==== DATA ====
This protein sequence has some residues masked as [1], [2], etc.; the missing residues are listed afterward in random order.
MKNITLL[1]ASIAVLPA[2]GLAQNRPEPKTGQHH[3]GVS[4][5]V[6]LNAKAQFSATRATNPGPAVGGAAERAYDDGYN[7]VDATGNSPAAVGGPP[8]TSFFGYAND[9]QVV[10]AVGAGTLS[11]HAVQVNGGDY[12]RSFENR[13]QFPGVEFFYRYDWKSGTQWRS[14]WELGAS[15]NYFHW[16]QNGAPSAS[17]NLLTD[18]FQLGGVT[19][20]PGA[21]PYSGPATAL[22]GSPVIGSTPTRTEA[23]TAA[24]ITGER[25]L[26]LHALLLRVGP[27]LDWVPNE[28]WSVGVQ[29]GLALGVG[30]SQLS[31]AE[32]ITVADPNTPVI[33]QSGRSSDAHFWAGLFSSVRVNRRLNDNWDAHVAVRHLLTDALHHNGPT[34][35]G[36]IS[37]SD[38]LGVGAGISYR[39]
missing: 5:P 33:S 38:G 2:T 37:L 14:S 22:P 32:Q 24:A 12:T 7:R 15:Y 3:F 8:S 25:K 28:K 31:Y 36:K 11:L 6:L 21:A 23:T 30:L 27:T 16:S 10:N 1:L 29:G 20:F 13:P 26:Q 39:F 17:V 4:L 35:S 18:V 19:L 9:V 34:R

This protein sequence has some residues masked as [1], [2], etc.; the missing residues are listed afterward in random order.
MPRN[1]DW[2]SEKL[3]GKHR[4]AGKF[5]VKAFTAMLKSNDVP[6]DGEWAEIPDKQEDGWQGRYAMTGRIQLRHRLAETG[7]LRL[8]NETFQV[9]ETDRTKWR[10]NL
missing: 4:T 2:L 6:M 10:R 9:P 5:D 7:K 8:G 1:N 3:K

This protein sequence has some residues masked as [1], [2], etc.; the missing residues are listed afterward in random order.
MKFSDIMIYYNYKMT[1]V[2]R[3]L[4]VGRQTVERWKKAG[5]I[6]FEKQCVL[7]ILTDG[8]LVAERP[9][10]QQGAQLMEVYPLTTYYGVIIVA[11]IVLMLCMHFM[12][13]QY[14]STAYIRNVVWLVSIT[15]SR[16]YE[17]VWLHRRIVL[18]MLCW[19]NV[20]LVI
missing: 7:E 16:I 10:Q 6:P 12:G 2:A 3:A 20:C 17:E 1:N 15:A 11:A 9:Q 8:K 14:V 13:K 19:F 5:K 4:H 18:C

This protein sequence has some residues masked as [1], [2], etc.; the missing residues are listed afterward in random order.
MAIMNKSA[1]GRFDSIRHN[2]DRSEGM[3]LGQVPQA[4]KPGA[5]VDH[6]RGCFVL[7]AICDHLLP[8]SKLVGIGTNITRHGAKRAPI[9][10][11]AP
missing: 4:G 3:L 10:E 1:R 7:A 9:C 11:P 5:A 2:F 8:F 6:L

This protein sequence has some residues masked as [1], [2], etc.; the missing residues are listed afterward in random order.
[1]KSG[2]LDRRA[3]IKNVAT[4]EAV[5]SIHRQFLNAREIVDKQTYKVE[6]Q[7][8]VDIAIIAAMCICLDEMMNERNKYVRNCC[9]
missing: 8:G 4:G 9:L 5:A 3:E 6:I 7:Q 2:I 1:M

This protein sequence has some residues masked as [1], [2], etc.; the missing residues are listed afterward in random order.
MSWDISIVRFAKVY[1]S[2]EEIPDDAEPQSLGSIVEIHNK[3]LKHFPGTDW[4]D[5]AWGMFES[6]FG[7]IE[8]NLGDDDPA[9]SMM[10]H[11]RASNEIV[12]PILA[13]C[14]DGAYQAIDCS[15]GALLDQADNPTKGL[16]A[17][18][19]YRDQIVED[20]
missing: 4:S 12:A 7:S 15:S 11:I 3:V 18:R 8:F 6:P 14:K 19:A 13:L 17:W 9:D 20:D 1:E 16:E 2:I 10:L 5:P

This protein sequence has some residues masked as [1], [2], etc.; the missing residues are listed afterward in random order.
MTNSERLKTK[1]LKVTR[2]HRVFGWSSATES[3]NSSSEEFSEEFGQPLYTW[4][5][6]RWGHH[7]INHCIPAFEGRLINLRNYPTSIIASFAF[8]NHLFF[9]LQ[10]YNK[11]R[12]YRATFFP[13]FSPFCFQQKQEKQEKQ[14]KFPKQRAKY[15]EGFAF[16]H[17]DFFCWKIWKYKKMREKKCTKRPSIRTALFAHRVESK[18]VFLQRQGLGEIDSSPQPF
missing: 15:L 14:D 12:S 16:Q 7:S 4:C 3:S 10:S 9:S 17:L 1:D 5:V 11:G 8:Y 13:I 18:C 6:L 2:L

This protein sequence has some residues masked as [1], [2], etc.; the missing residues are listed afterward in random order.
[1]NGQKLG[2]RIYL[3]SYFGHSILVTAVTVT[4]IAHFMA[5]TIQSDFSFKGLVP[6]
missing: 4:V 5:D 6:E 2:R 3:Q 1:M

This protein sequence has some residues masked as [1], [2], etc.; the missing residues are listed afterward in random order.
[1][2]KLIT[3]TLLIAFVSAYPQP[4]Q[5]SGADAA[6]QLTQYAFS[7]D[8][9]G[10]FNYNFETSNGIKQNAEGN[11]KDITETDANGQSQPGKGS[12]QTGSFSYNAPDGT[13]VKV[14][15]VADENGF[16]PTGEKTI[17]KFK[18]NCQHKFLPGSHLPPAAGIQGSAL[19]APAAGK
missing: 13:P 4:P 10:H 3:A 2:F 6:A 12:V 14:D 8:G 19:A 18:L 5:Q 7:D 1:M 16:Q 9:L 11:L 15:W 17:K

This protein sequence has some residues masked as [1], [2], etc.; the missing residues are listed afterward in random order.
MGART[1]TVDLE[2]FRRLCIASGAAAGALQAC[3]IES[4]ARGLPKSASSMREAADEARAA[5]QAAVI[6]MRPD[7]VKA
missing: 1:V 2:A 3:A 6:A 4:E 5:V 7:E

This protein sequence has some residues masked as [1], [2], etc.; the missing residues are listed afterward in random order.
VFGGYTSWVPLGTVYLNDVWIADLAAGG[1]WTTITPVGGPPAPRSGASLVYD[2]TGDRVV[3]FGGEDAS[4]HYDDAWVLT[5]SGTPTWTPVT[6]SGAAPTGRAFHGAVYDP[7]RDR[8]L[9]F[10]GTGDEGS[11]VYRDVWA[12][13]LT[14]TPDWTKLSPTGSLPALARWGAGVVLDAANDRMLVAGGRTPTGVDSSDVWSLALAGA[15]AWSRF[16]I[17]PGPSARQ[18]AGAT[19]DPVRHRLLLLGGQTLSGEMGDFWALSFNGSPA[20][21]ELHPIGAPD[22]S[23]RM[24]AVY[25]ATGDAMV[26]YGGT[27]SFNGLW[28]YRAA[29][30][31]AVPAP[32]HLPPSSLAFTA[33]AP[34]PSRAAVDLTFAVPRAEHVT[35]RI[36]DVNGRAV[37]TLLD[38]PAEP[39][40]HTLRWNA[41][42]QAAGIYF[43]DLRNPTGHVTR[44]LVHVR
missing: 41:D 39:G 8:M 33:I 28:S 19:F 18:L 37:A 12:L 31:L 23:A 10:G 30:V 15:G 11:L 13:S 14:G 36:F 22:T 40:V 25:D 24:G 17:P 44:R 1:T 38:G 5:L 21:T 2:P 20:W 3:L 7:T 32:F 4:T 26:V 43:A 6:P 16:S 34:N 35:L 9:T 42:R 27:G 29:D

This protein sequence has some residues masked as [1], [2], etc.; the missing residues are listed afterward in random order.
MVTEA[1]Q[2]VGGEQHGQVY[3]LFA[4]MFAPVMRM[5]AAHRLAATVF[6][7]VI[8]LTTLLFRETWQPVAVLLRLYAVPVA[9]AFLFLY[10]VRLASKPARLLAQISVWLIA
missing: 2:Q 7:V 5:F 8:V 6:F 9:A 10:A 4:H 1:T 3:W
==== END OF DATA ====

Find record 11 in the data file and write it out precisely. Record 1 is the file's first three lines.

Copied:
This protein sequence has some residues masked as [1], [2], etc.; the missing residues are listed afterward in random order.
VFGGYTSWVPLGTVYLNDVWIADLAAGG[1]WTTITPVGGPPAPRSGASLVYD[2]TGDRVV[3]FGGEDAS[4]HYDDAWVLT[5]SGTPTWTPVT[6]SGAAPTGRAFHGAVYDP[7]RDR[8]L[9]F[10]GTGDEGS[11]VYRDVWA[12][13]LT[14]TPDWTKLSPTGSLPALARWGAGVVLDAANDRMLVAGGRTPTGVDSSDVWSLALAGA[15]AWSRF[16]I[17]PGPSARQ[18]AGAT[19]DPVRHRLLLLGGQTLSGEMGDFWALSFNGSPA[20][21]ELHPIGAPD[22]S[23]RM[24]AVY[25]ATGDAMV[26]YGGT[27]SFNGLW[28]YRAA[29][30][31]AVPAP[32]HLPPSSLAFTA[33]AP[34]PSRAAVDLTFAVPRAEHVT[35]RI[36]DVNGRAV[37]TLLD[38]PAEP[39][40]HTLRWNA[41][42]QAAGIYF[43]DLRNPTGHVTR[44]LVHVR
missing: 41:D 39:G 8:M 33:I 28:S 19:F 18:L 37:A 12:L 31:L 23:A 10:G 30:V 15:G 11:L 13:S 14:G 36:F 22:T 40:V 25:D 24:G 17:P 44:R 1:T 38:G 5:L 21:T 2:P 20:W 3:L 7:T 32:F 4:T 26:V 43:A 6:P 16:S 34:N 35:L 9:T 42:R 27:G 29:D